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As I mentioned in a previous post, you would need to purchase some blending solvent...Blending solvent is, for lack of better terms and for ease of understanding, a really slow reducer which gives it the properties to allow the new clear to melt into the existing clear (There is more detail but it's not going to help you blend the clear).

All body shops blend clear, it's a must, if they didn't they would need to paint almost 1/3 of the car if the damage is in a rear quarter and there aren't any cut off lines to hard mask to. There are several different methods of blending clear. The 2 most commonly used methods are the 2 gun method and the stepping down method.

The first step for either method would be to prep the panel for the blend. I prefer to use nothing coarser than 1,200 grit wet for my blend area. Some people may say that this is too fine and the clear won't stick. Trust me, it will stick (have you ever tried getting over spray off of a panel that wasn't prepped at all). I generally prep for clear blends about 18 inches past my last pass of the color blend with 1,200 grit wet...in all directions of the color blend.

When using the 2 gun method...of coarse you would need 2 guns. 1 gun would hold the catalyzed clear, the other would hold blending solvent. Apply the first coat of clear just past the outer edge of the blended color and with the gun holding the blending solvent, mist a coat of blending solvent around the perimeter of the clear that had just been applied...allow this to flash (be careful as any more than a mist coat will cause runs...remember, it's a real slow reducer)...apply a second coat of clear past the first coat and close to the end of your 1,200 grit prep line...again, apply a mist coat of blending solvent around the perimeter using enough solvent so that the prep line disappears. When it dries, if you did it right, you should have an invisible repair. Achieving invisible clear blends when you first start blending rarely happen but, not to worry, let the clear cure, cut the clear (your already at 1,200 grit at the worst) with whatever steps you use for cutting clear and buff. If the clear rolls back when you color sand or buff, either it wasn't completely sanded to start with or the clear hasn't cured. I should also mention that you can apply as many coats of clear as you like, just repeat the steps...I used the 2 coat method because most shops apply 2 coats of clear when doing a repair.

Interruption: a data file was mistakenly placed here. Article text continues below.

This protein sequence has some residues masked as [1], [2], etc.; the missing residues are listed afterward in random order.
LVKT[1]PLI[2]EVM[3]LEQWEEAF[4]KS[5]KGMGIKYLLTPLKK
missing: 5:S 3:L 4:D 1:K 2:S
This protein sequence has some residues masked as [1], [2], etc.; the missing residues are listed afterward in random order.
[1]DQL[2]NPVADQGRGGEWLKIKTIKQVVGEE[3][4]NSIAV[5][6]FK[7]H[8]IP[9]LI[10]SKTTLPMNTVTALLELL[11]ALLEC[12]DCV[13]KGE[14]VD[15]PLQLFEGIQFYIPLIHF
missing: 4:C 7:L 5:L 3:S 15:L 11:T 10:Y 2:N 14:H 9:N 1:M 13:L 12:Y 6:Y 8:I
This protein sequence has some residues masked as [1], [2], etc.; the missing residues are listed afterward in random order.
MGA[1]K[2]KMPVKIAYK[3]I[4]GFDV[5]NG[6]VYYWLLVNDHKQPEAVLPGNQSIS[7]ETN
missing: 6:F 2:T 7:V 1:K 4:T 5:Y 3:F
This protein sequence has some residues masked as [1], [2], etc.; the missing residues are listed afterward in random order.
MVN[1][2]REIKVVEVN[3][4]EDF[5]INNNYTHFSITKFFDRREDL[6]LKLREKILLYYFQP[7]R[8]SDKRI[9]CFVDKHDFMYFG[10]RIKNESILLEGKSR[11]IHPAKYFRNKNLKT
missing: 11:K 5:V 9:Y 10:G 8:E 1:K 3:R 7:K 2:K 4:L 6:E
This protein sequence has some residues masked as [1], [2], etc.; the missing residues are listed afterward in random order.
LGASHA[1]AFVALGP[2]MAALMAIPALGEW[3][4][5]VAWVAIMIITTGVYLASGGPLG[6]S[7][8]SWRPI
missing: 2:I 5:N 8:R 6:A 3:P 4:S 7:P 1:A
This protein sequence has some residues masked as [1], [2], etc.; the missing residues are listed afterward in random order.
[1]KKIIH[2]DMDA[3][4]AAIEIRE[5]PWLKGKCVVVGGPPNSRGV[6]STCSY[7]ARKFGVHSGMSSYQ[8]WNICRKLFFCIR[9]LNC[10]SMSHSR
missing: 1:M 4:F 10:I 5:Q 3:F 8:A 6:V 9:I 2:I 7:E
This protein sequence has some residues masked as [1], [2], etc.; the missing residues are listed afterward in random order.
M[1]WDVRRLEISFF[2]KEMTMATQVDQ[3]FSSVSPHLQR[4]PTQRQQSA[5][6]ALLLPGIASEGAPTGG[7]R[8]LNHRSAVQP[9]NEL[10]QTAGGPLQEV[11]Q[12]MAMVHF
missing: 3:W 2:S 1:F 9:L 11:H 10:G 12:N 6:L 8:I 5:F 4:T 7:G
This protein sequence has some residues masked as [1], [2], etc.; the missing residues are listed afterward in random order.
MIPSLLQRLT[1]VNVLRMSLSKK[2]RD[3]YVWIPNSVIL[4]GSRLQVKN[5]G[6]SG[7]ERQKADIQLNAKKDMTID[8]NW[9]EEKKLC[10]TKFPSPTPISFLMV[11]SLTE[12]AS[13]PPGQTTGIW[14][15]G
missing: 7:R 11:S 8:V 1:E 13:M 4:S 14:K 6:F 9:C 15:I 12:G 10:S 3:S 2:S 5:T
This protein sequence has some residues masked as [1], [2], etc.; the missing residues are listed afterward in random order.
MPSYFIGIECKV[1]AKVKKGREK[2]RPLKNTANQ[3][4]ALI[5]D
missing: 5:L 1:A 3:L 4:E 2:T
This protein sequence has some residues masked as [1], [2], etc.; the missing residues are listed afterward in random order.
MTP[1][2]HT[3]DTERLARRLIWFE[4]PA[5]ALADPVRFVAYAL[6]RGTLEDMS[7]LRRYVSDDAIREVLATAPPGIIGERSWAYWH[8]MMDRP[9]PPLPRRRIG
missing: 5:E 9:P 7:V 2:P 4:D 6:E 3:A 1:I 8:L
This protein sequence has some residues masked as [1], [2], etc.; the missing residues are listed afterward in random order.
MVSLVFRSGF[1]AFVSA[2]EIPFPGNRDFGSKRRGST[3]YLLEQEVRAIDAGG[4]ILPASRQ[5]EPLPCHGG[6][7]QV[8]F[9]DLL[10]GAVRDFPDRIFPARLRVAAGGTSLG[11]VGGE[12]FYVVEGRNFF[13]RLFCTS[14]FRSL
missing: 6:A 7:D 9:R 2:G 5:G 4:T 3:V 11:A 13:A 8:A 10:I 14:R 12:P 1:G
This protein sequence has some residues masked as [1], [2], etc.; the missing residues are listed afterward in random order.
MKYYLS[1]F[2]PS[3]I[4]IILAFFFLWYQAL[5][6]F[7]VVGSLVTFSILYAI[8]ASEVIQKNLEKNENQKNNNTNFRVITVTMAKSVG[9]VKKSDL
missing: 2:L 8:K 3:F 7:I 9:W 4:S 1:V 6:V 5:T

When using the step down method, first apply 2 coats of clear over the color blend area. When you have all the new base coat covered with clear, remove most of the clear from the paint pot and add about 50% blending solvent to the clear (mix the blending solvent with the remaining clear in the pot well) and purge the paint gun by triggering the gun and expelling all the clear that wasn't mixed with blending solvent (make sure that the clear that was just applied has flashed) and apply a coat of the clear and blending solvent solution around the perimeter of your last coat of clear...allow this coat to flash, add about 50% more blending solvent to the clear left in the pot, mix well, purge and apply another coat of clear and blending solvent around the perimeter of your last coat...repeat by adding more solvent to the existing clear until the entire prepped area is cleared...again, if you don't get 100% satisfactory results the first time, not to worry, let it cure, cut and polish the area the way you normally would.

There is another trick I like to use to achieve an invisible blend. All prepping steps are the same...the difference is to apply clear over the blended color area, immediately after, wet the entire prepped area with blending solvent, extend the clear on another coat and immediately after apply blending solvent over the entire prepped surface...repeat until the blend is invisible. This technique works extremely well on small, thinner areas like a bumper cover.

There are several other methods but, I find these to be the most user friendly and for myself I prefer the 2 gun method.

I hope this helps and that I've explained it in a way that you can understand the methodology. If you have any other questions or need more clarification, feel free to ask.

Best of luck and remember, blending clear takes a lot of practice and no matter how much experience a painter has, they don't always bat 1,000.

Ray
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Old 03-06-2013, 04:32 AM